Referring to Fig. 6, I have shown an envelope in the form of a container or tube 25 of a size and shapeto accommodate a hypodermic syringe. The tube may be made of any suitable material such as glass, plastic material, or metal. The lower end of the tube is closed, as shown, and the upper end is open and is fitted with a cap 26 which has sealing engagement therewith. The cap 26 may be made of suitable resilient material such as rubber, synthetic rubber, or the like and it has a tight friction fit with the upper end of the tube so as to provide the desired seal. Packaged inside the container is a conventional hypodermic syringe 27 having a cylinder and piston portion made of glass or plastic material and a needle 28 and hub or fitting 29, made of suitable metal such as steel.
Suitably arranged inside of the tube 25 is my improved combination of adsorbent and sterilizing agent. Thus, for example, I may provide a cartridge 21 having a perforated top and having an adsorbent in granular form with a fluid adsorbed therein of a type generally similar to that shown in Figs. 4 and 5. The cartridge may be frictionally held in fixed position in the tube 25 as, for instance, the lower end.
In this form of my invention, the adsorbent and sterilizing agent are inserted in the container, the hypodermic syringe is then placed therein and the closure 26 is sealed over the open end of the tube. The interior of the container and its contents may be sterilized by placing the assembly in an autoclave and heating to a sterilizing temperature to cause desorption of the sterilizing agent and vaporization thereof. The vapor at sterilizing temperatures will permeate the interior of the container and its contents causing it to be sterilized. Thereafter, when the container cools, the sterilizingagent will be readsorbed by the adsorbent. Where the sterilizing agent employed is water, the sterilizing temperature should be in excess of approximately 212 F. to cause desorption and vaporization.
After sterilization, the water will not cause corrosion of the metallic parts since it is quickly readsorbed by the adsorbent upon cooling. As a matter of fact, since the adsorbent is preferably less than completely saturated at normal temperatures, it serves to maintain the atmosphere inside the package in a dry, dehumidified, condition. The package shown in Fig. 6 may be used as the commercial package for the hypodermic syringe. It may also serve as a sterilizing holder or container in which the syringe may be sterilized.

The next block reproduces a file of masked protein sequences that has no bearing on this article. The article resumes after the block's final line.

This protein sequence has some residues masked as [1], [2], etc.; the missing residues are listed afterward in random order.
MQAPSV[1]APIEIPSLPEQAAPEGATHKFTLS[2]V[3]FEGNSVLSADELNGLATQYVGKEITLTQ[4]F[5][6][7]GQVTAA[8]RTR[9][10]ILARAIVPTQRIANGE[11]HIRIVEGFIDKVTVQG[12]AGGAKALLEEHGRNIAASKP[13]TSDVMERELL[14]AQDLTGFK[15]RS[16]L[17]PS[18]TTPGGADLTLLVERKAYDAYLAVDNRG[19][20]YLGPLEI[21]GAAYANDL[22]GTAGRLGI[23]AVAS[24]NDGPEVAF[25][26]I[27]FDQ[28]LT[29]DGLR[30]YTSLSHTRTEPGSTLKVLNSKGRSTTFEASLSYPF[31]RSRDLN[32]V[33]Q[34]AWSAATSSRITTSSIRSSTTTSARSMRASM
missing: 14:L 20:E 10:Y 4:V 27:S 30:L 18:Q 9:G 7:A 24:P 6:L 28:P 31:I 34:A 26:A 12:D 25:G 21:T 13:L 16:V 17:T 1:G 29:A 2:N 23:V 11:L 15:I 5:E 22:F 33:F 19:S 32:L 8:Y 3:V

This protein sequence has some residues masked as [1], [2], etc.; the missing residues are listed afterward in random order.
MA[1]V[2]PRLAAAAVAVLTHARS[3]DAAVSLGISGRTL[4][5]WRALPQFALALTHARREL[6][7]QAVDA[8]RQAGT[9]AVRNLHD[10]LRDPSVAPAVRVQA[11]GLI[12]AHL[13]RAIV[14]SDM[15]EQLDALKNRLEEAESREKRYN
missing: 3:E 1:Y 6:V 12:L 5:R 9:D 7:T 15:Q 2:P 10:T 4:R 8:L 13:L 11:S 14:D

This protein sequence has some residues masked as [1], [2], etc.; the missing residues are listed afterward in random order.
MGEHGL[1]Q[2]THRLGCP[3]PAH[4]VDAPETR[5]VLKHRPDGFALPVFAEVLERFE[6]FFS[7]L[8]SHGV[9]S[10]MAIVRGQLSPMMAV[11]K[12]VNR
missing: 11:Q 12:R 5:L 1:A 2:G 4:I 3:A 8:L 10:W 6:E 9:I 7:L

In Fig. 7 I have shown a commercial package which may be used for a suitable food product such as a cooked cereal or roasted coffee. Thus, I have shown an envelope which may be in the form of a metal or glass container 30 having an open upper end to which a cover 31 is applied and sealed as by means of a sealing tab 32. The food product 33 is inserted in the container and my improved sterilizing combination of adsorbent and sterilizing agent are likewise suitably arranged therein. Thus, for instance, the adsorbent 35 with the sterilizing agent adsorbed therein may be held inside the cover by means of a perforated plate 36 suitably applied to the inner surface of the cover. The adsorbent and sterilizing agent employed in the form of my invention shown in Fig. 7 may be used for sterilizing the interior of the container and its contents in the manner previously described. It also serves to dehumidify the interior of the container and its contents and to maintain it in dry condition.
It Will thus be seen that I have provided an improved container assembly which can be readily sterilized without undesirable aflects from the water or other sterilizing agent employed. My improved container assembly also is maintained in dry and dehumidified condition.
Modifications may of course be made in the illustrated and described embodiments of my invention without departing from the invention as set forth in the accompanying claims.